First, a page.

Nancy Drew 51: Mystery of the Glowing Eye

Front Cover
Penguin, Jan 1, 1974 - Juvenile Fiction - 192 pages
10 Reviews
When Nancy Drew eagerly agrees to help her lawyer father solve the mystery of the glowing eye, she has no way of knowing that it will involve the kidnapping of her close friend Ned Nickerson. A puzzling note in Ned’s handwriting set Nancy and her friends Bess and George on a hazardous search for a bizarre criminal. From their base of operations, the Emerson College campus, the three girl detectives and Ned’s college pals follow a maze of clues to locate the kidnapper’s hideout and rescue Ned. Not only is Nancy greatly worried about Ned, but also she is alarmed by the high-handed methods of a woman lawyer who tries to take the case away from her.

Readers will follow Nancy’s exciting adventures as she unravels this dangerous web of mystery.
 

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Review: Mystery of the Glowing Eye (Nancy Drew #51)

User Review  - Goodreads

A fun mystery that I am glad I read. The only thing I didn't like was how easy it was to guess who did it in the book. Overall a fun read. Read full review

Review: Mystery of the Glowing Eye (Nancy Drew #51)

User Review  - Goodreads

Not my favorite Nancy Drew. The mystery was a bit too all over the place. Read full review

Contents

Runaway Helicopter
A Suspected Forgery
A Glowing
Fiery Red Hair
A Strange Prison
Mysterious Burglary
The Explosion
Puzzling Package
Hidden Notes
The Escape
Chilly Conference
Abrupt Resignation
Astonishing Discovery
Paralyzing Light
Weird Heel Mark
The Captive

The
Treacherous Swamp
Wilderness Cabin
Surprising Story
Copyright

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About the author (1974)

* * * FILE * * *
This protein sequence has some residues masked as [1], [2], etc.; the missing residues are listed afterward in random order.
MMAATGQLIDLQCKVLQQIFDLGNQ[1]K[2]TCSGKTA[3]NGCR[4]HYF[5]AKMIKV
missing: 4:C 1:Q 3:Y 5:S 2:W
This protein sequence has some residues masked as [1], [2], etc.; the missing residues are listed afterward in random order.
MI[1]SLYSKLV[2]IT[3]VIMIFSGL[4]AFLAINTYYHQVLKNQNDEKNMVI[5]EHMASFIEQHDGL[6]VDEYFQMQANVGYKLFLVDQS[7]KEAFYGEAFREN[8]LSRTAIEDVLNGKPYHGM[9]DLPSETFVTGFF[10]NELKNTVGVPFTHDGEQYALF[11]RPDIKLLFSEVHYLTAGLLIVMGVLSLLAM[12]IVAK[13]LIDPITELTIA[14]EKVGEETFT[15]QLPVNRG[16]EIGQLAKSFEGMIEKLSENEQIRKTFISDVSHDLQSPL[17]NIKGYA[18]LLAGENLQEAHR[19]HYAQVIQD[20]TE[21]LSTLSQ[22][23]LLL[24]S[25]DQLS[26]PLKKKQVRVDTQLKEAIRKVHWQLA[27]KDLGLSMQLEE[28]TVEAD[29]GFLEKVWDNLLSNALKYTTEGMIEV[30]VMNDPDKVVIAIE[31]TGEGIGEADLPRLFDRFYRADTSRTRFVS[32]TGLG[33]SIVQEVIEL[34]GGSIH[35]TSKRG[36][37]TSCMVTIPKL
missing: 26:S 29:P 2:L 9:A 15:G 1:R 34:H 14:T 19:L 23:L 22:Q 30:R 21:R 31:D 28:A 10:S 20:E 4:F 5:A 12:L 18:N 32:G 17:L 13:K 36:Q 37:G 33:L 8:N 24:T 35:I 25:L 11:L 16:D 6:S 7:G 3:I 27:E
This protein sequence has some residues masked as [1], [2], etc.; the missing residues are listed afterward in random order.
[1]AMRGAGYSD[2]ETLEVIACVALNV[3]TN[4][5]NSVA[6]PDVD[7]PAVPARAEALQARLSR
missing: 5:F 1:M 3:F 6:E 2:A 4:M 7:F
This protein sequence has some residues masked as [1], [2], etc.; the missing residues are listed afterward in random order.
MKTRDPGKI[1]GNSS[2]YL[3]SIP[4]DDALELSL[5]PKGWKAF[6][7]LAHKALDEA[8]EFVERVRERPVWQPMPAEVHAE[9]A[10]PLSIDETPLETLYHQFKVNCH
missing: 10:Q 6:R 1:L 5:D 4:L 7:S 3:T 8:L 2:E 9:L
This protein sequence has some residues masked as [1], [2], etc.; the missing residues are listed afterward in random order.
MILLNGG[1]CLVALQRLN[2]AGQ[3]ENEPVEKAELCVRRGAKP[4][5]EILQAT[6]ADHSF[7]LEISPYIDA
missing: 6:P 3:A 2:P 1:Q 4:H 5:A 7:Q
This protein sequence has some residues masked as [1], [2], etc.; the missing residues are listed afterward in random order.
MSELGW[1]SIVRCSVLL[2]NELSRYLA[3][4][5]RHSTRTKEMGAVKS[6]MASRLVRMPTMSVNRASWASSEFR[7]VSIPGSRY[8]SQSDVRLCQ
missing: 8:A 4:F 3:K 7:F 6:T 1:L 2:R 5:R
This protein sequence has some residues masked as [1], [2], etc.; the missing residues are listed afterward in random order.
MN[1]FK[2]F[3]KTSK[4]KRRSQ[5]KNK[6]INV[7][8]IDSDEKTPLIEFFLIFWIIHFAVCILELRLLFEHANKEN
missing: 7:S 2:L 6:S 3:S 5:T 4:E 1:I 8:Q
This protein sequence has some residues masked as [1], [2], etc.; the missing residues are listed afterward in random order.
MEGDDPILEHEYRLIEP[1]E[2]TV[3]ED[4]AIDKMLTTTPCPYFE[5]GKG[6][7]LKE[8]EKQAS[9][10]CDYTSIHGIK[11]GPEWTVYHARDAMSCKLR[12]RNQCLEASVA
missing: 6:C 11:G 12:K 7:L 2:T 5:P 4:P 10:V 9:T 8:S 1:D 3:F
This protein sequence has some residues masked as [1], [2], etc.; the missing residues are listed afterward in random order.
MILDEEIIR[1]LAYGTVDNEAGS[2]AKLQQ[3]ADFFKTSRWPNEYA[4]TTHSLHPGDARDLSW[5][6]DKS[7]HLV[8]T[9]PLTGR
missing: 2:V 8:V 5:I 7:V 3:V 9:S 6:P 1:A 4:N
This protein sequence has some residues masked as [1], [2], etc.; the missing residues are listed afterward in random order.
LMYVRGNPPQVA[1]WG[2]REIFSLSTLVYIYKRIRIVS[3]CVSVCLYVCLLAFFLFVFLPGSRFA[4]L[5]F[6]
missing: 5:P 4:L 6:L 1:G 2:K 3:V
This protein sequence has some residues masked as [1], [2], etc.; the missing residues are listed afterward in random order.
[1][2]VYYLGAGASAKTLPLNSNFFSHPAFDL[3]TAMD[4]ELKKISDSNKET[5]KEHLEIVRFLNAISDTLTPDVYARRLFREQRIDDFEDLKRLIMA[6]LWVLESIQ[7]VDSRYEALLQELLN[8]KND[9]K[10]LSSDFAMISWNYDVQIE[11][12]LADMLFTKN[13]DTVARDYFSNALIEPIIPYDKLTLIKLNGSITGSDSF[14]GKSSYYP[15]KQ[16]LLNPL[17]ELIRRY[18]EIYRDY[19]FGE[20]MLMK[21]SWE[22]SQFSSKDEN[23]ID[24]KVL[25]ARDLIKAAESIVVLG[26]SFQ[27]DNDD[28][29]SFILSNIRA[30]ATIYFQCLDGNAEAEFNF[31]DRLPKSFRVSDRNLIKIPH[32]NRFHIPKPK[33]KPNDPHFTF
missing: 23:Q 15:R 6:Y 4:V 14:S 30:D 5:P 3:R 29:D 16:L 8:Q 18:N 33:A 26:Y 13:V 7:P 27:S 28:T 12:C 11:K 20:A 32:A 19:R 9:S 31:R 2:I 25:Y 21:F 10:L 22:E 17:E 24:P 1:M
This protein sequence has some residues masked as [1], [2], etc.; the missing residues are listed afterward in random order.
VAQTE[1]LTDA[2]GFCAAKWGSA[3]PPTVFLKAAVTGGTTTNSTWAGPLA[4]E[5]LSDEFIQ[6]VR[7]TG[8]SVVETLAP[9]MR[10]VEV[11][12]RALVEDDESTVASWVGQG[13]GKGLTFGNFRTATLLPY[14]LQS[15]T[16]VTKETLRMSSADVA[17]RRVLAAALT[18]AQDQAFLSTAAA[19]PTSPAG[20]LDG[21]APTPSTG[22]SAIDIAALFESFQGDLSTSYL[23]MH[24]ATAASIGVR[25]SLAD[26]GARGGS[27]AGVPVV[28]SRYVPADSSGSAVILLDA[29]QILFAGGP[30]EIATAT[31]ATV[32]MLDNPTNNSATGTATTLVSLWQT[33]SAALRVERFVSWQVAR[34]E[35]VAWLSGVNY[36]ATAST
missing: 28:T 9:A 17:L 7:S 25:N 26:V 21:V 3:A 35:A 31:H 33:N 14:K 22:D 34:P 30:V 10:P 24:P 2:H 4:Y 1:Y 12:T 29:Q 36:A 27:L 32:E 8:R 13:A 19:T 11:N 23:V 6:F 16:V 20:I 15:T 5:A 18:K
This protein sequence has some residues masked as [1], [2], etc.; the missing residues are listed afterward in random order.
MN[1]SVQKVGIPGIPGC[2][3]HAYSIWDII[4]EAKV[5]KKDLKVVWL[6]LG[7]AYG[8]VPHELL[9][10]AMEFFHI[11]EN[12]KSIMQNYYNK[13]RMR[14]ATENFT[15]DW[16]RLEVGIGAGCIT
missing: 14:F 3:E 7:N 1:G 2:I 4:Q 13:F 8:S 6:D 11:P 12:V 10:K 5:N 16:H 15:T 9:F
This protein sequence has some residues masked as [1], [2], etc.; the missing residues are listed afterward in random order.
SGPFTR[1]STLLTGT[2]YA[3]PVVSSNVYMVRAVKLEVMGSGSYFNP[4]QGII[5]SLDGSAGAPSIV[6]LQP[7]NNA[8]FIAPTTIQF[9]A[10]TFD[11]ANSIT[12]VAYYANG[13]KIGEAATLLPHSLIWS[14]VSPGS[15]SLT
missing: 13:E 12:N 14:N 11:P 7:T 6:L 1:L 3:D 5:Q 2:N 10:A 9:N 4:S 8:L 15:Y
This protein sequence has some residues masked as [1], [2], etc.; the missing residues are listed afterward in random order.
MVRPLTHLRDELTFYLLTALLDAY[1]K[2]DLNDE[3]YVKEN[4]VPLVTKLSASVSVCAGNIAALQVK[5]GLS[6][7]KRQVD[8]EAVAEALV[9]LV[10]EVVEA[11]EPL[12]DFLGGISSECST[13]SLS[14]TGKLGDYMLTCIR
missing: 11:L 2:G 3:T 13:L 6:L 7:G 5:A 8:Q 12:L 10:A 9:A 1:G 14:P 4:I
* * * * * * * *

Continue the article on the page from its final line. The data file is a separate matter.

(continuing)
Carolyn Keene was the pseudonym that Mildred Wirt Benson and Walter Karig used to write Nancy Drew books. The idea of Nancy Drew came from Edward Stratemeyer in 1929. He also had other series, that included the Hardy Boys, but he died in 1930 before the Nancy Drew series became famous. His daughters, Harriet and Edna, inherited his company and maintained Nancy Drew having Mildred Wirt Benson, the original Carolyn Keene, as the principal ghostwriter. During the Depression, they asked Benson to take a pay cut and she refused, which is when Karig wrote the books. Karig's Nancy Drew books were Nancy's Mysterious Letter, The Sign of the Twisted Candles, and Password to Larkspur Lane. He was fired from writing more books because of his refusal to honor the request that he keep his work as Carolyn Keene a secret. He allowed the Library of Congress to learn of his authorship and his name appeared on their catalog cards. Afterwards, they rehired Benson and she wrote until her last Nancy Drew book (#30) was written in 1953, Clue of the Velvet Mask. Harriet and Edna Stratemeyer also contributed to the Nancy Drew series. Edna wrote plot outlines for several of the early books and Harriet, who claimed to be the sole author, had actually outlined and edited nearly all the volumes written by Benson. The Stratemeyer Syndicate had begun to make its writers sign contracts that prohibited them from claiming any credit for their works, but Benson never denied her writing books for the series. After Harriet's death in 1982, Simon and Schuster became the owners of the Stratemeyer Syndicate properties and in 1994, publicly recognized Benson for her work at a Nancy Drew conference at her alma mater, the University of Iowa. Now, Nancy Drew has several ghostwriters and artists that have contributed to her more recent incarnations.

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